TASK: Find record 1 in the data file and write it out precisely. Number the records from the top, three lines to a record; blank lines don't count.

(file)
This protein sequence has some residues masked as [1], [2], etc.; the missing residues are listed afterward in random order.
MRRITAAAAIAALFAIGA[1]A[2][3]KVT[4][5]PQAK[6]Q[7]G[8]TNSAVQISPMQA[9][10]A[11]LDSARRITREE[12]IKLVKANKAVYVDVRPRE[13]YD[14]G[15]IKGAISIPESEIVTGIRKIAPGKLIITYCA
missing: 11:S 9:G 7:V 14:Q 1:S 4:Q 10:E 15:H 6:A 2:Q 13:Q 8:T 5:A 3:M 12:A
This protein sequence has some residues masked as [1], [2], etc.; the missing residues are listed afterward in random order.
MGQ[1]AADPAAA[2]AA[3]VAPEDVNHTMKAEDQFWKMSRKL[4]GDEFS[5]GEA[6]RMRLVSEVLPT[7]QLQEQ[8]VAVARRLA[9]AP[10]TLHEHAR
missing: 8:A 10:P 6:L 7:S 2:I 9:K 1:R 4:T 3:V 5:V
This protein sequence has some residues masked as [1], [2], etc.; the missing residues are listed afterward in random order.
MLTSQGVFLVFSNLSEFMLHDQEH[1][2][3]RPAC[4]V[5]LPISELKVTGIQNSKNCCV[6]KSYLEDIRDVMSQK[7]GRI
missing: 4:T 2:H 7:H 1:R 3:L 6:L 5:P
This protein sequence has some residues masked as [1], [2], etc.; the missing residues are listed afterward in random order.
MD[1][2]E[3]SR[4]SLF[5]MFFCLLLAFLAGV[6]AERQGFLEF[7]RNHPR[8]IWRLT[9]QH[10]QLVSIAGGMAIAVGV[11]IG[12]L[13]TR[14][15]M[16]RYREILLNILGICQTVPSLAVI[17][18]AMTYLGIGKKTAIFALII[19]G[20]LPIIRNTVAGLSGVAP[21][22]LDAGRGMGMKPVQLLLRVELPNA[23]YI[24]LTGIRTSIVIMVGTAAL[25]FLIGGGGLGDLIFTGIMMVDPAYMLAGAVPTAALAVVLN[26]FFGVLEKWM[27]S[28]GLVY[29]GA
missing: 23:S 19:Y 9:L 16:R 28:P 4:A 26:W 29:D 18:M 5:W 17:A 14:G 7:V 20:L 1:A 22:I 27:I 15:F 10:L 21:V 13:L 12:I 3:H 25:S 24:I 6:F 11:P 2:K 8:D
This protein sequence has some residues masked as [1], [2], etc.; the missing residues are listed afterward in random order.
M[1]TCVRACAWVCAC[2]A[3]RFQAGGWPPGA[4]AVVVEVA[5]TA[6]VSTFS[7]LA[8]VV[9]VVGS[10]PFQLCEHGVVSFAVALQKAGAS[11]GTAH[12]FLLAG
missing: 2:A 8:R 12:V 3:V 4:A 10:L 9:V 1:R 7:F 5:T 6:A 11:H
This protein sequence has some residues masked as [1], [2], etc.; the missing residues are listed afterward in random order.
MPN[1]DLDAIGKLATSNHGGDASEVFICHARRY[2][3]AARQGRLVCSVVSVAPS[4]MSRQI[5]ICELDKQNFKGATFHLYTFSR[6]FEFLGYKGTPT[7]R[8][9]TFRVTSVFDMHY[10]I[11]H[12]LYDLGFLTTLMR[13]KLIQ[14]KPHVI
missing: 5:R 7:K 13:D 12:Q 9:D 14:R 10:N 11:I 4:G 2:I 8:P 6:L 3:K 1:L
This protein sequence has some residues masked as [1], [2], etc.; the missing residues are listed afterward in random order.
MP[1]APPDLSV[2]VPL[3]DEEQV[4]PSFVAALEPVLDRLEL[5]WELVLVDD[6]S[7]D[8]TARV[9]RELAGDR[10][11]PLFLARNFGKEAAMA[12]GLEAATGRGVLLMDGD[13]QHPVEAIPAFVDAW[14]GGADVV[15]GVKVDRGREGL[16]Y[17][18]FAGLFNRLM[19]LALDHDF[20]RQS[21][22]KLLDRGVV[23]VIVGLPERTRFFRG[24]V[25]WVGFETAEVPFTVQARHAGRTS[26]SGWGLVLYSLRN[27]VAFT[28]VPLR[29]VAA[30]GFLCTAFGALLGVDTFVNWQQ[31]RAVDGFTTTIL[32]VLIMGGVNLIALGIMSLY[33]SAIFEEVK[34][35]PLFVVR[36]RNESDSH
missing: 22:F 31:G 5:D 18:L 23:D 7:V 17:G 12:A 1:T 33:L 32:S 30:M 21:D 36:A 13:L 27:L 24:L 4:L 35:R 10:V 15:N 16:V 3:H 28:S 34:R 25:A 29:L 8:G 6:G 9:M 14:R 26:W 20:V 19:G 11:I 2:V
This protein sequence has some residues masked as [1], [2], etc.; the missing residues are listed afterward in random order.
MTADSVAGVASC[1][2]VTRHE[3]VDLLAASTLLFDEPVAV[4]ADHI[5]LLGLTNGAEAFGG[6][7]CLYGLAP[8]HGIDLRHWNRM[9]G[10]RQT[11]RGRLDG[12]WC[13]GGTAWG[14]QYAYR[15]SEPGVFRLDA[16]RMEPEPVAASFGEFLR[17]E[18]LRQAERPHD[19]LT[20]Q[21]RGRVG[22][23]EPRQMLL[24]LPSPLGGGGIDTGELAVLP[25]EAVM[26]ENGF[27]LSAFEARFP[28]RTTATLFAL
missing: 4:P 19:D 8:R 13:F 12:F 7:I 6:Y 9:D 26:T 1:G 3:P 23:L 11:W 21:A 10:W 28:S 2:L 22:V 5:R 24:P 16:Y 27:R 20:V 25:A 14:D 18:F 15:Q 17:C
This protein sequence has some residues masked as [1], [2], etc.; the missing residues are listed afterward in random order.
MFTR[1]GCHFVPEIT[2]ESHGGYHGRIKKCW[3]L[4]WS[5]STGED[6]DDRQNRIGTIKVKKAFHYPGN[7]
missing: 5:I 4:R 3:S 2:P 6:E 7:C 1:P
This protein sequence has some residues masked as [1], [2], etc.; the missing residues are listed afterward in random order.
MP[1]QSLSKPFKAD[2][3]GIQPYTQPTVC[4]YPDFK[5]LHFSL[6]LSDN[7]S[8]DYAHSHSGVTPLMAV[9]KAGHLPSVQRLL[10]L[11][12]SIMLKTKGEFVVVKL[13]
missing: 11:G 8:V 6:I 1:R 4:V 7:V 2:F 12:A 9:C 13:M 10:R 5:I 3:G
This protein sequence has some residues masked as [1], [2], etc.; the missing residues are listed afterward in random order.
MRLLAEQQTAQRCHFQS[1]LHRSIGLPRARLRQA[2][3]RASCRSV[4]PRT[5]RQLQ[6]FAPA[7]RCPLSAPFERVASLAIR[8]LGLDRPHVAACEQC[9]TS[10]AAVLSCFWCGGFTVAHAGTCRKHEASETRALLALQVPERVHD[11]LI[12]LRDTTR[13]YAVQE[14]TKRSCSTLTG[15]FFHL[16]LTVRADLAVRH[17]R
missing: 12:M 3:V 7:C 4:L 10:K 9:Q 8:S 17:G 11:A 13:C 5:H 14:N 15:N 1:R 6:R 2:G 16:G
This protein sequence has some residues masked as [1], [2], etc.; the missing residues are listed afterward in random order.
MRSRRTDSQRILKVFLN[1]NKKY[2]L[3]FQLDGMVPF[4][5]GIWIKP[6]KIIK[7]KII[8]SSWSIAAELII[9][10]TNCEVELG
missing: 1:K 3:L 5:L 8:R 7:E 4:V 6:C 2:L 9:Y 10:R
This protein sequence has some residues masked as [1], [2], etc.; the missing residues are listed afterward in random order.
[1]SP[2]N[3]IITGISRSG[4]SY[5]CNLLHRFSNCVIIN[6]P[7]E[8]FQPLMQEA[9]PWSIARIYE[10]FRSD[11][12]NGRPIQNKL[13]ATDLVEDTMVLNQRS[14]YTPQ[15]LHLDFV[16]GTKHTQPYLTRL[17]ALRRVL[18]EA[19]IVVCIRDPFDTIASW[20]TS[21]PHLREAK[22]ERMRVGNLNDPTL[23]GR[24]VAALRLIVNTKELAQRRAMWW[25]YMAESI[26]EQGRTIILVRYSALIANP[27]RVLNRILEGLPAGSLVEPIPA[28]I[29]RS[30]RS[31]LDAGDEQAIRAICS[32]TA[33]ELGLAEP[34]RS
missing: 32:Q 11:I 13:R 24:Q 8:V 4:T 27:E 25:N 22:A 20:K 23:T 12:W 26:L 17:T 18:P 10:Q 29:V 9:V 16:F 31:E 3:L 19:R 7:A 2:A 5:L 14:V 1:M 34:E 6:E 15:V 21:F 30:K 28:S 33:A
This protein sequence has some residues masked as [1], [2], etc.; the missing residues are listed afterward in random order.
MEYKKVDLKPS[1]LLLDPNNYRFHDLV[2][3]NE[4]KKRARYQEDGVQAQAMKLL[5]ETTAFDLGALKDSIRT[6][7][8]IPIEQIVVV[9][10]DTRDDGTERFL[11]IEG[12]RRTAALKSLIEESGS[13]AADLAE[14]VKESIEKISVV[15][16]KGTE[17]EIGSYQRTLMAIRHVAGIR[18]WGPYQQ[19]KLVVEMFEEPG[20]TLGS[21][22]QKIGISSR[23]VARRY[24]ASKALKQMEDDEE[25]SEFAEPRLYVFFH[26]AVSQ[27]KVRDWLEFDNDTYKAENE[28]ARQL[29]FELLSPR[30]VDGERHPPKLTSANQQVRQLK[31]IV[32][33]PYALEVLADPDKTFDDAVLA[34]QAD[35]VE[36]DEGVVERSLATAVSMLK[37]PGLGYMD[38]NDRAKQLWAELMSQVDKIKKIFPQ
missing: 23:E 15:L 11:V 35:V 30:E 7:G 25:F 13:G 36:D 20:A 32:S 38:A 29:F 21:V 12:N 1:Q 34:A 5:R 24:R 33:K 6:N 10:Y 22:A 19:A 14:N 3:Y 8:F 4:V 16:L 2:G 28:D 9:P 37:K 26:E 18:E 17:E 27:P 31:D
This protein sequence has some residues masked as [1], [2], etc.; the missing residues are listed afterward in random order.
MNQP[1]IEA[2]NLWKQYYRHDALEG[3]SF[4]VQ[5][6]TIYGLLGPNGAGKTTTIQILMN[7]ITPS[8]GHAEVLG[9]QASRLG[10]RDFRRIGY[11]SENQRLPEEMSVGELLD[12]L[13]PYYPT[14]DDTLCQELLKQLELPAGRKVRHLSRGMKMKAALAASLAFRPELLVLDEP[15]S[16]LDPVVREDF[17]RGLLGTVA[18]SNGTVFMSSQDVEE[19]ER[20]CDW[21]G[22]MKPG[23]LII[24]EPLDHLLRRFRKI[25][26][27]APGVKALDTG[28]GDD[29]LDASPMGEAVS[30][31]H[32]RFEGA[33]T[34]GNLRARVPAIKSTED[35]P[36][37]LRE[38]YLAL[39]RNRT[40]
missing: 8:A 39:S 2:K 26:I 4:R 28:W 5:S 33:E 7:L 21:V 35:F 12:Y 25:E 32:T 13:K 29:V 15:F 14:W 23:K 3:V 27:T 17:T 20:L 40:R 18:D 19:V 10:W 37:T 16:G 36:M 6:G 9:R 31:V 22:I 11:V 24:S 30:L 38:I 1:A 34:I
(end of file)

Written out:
This protein sequence has some residues masked as [1], [2], etc.; the missing residues are listed afterward in random order.
MRRITAAAAIAALFAIGA[1]A[2][3]KVT[4][5]PQAK[6]Q[7]G[8]TNSAVQISPMQA[9][10]A[11]LDSARRITREE[12]IKLVKANKAVYVDVRPRE[13]YD[14]G[15]IKGAISIPESEIVTGIRKIAPGKLIITYCA
missing: 11:S 9:G 7:V 14:Q 1:S 4:Q 10:E 15:H 6:A 2:Q 13:Q 8:T 5:A 3:M 12:A